Agronomy Talk


Published on Wednesday, April 01, 2020


Tiling and Tillage

A late frost, saturated soils, and heavy snowfall events can truncate the tiling installation and repair season. Persistent saturated soils and accompanying hydraulic pressure in very wet years bring any weak points in drainage systems to light. Work to repair these systems ahead of planting and prioritize your most productive fields and farms for mitigation. Fields with wet or drowned out areas every year probably need different actions.

Many prevent plant (PP) acres face severe damage from heavy equipment use on overly wet soils. Farmers may have to repair ruts and soil compaction by performing multi-stage seedbed preparation in the spring; however, alleviating the “sins” of poor fall tillage with additional spring tillage is not always the answer. 

Residue and Cover Crops

The residue from the prior year’s crops, weed mats, or cover crops that were left to stand until spring and require management will slow soil warm-up and drying. Ultimately, the choice of tillage equipment and timing will be determined by spring pre-plant weather and field conditions. Vertical tillage tools offer the most versatile option to break-up the mat of plant matter. Remember to be judicious on operating depth and soil conditions at the time of tillage – you don’t want to create more compaction.

Cover crop termination shortly after spring green-up is crucial for standing cover crops with saturated soils. Spring termination should occur at least two weeks before the intended planting date to eliminate the “green bridge” that allows insects and diseases to migrate from a living cover crop to the following crop. For farmers who “plant green,” plan to use seed treatments and in-soil insecticide treatments along with follow-up scouting. 


Where a cover crop, herbicide applications, or tillage were thwarted by weather, annual and perennial weeds will go to seed and build the seed bank for the coming years. A multi-site of action (SOA) pre-emergence herbicide is a must on PP acres. As the weed seed bank rebuilds, a “pound of prevention” is truly better than a “ton of cure.”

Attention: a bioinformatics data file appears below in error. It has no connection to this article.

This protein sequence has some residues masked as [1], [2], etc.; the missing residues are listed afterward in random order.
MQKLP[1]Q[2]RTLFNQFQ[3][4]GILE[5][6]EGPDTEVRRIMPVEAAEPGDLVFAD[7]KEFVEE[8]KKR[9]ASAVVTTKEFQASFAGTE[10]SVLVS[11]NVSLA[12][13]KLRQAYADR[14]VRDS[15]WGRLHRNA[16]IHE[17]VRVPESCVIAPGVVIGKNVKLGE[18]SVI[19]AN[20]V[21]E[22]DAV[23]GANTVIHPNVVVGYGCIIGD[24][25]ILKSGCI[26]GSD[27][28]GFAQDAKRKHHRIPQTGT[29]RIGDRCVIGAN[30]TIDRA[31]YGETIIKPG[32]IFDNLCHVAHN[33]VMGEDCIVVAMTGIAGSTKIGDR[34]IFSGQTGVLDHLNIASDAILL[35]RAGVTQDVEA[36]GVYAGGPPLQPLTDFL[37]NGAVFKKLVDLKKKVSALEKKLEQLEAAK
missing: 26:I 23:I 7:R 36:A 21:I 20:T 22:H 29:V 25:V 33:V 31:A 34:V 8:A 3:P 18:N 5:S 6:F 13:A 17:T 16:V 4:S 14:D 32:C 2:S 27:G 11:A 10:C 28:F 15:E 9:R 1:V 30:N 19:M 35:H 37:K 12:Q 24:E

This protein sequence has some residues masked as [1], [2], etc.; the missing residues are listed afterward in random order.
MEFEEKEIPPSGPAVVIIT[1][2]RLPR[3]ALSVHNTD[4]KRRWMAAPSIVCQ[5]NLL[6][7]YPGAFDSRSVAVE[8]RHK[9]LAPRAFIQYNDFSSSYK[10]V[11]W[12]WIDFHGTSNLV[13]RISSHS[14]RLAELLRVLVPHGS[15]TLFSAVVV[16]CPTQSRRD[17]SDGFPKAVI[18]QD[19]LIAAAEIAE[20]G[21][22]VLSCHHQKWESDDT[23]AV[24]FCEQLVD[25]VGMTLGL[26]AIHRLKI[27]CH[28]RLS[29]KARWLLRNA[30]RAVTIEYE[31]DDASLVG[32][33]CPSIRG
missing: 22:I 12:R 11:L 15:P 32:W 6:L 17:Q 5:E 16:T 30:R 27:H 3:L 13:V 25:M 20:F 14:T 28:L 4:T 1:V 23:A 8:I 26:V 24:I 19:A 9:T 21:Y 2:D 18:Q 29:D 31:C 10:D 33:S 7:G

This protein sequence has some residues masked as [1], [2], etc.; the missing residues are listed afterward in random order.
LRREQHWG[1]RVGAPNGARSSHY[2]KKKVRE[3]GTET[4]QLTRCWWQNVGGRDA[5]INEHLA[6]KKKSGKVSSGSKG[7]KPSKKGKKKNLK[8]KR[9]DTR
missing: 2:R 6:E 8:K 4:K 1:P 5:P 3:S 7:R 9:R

Nutrient Needs

All sound nutrient management plans begin with a representative soil test for the prediction of nutrient availability to the ensuing crop. Nutrients such as nitrogen, sulfur, and boron range from mobile to very mobile in the soil and may no longer be present if they were applied the previous year. In addition, nitrogen applied to saturated soils or where water stood will be denitrified and subsequently lost to the atmosphere. 

Other essential nutrients applied to the soil, such as phosphorus, copper, and zinc, should still be available in the soil if no crop was planted and removed. This also generally applies to potassium; however, potassium can be immobile under saturated and abnormally dry soil conditions. In addition, if water flowed across the PP acres it may have carried with it dissolved and suspended nutrients. Note that un-managed PP acres are not synonymous with “fallow” acres. Check your local university extension bulletins for additional nutrient recommendations related to managed PP acres or fallow acres.

Soil Health

Corn (and all grass crops) rely on a symbiotic relationship with mycorrhizal fungi. When a field is fallowed or PP, the next corn crop can struggle to take up nutrients, especially phosphorus, resulting in stunted, yellowed, or purpling plants – an effect called fallow syndrome. Compounding the absence of a host plant for the beneficial fungi is saturated soils driving anaerobic conditions and subsequent collapse of the biological community. Use a biological product and an in-furrow (pop-up) starter fertilizer that contains phosphorus to mediate the damage. Beneficial Rhizobia bacteria that drive the nitrogen fixation relationship with soybeans are often reduced on PP acres. Including an at-plant R. japonicum Brady inoculant is a best management practice. 


Insects use cover crops and weeds for food and shelter in PP acres. Early-season insects that attack seeds and the young plant can be controlled with a broad-spectrum, seed-applied insecticide. Escalate® yield enhancement system, which is standard on Beck’s corn, soybeans, and wheat, provides early-season insect control. 


Do not anticipate reduced disease pressure in PP acres. Many detrimental pathogens – whether bacterial, fungal, or viral, could be at the same or higher levels than if the intended crop had been planted. Saturated soils often reduce the populations of beneficial organisms. However, pathogens often can survive the extremes – wet, drought, and sterile soil conditions. Manage accordingly. Seed treatments that provide multi-component, broad-spectrum control for seed and seedling diseases is a best management practice.

Fields that sat fallow could face nutrient and microbe deficiencies, as well as weed problems. Cover crops need termination and management plans, and many fields need repairs from equipment and water damage. Targeted, proactive management can ensure success in fields that were PP or fallow in the previous season. 


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Author: Mike Blaine

Categories: Agronomy, Agronomy Talk


Mike Blaine

Mike Blaine

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